Sources of information
Don’t be put off this even if your Linux expertise is virtually zero. Mine was.
The Wiki and forums at www.eeeuser.com are an excellent source of information on this project.
You will need the Ubuntu Live CD – either via torrent or direct download – www.ubuntu.com is the place to go first.
What you will download is an iso CD image (unless you chose the much larger DVD image). You will need a program capable of burning the iso image to CD-R. I already had Nero so didn’t need to search for one.
If you have a USB CD reader (as I did) then all you need to do is adjust the Eee bios settings (press F2 at boot time) to boot from USB, plug in, and reboot. While you are in the BIOS settings make sure that all the chipset devices you need are turned on – the webcam and wireless may well be turned off by default.
If you don’t have a USB CD reader a USB memory stick can be used – follow the instructions for preparing this in the eeeUser wiki.
Once the Live CD has booted you next need to click the Install icon on the desktop. Make sure you pick a manual install.
The initial screens are deeper than the screen but just pressing enter after selecting the options you need will take you on correctly.
You can allocate the entire disk to root with no swap partition. The install program will gripe at you about this but just click through the complaints.
You have the choice of a journalled filesystem – ext3 or non-journalled – ext2. I used ext3 which has the disadvantage of more i/o which could in theory at least reduce the life of the solid state disk. The advantage is that your data is more secure and recovery from a crash is quicker.
Once the install is complete you can just restart Ubuntu. You will be told when to take out the CD.
Post Install Tweaks
Some if not all of these mods have been put in a downloadable script. I didn’t find this until after doing the job manually (or for that matter until after writing this page). Take a look at this post in the Ubuntu forums.
If you chose the ext3 journalled filesystem you can now reduce the i/o by adding the noatime option to the ssd disk mount options. Open a terminal (there’s a shortcut in the menus) and type sudo gedit /etc/fstab – look for the device following the commented out #sda1 (don’t ask – I’ve no idea) and where you see the options insert noatime – don’t forget the comma. The wiki has other tips about reducing disk writes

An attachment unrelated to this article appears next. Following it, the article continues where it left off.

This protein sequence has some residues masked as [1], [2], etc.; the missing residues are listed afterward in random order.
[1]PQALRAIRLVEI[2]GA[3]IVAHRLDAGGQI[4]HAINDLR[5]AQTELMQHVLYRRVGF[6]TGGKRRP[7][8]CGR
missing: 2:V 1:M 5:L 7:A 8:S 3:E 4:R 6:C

If you plan on using wireless follow the instructions in the wiki for installing the driver using ndiswrapper. You will need to install that first but fortunately it’s on the live CD so you don’t need a web connection at this point.
Follow this up by fixing the audio and shutdown issues (see the wiki).
The next thing to fix up is the inability to drag windows above the top of the screen after a standard install. I added this to the standard section of the wiki – at the top under “Seeing windows larger than the screen” after M0XDK found the gconf-editor fix. I still think having the panels at the side of the screen as I described in the wiki is an advantage.
The install and tweaks will probably take you about a hour – less if you’ve had some practice which I have through injudicious poking about which meant I had to reinstall as I didn’t have the skills to correct the problems of my own making.
Ubuntu running on the eee PC with launch bars left and right
Finding Ham Radio Programs
All that remains is to connect to the internet and enable the external sources from the menus. Once that’s done you can use the menus to launch the package manager (under system).
The universal source contains a good selection of amateur radio programs – just click on an entry to see what the program does. Mark those you want to try for install, click apply, and the system does everything for you.
Most programs don’t put shortcuts into the menus. You can either just launch them by typing the program name into a terminal window or add them to the menus manually.
I will note in other pages those which I’ve managed to get working.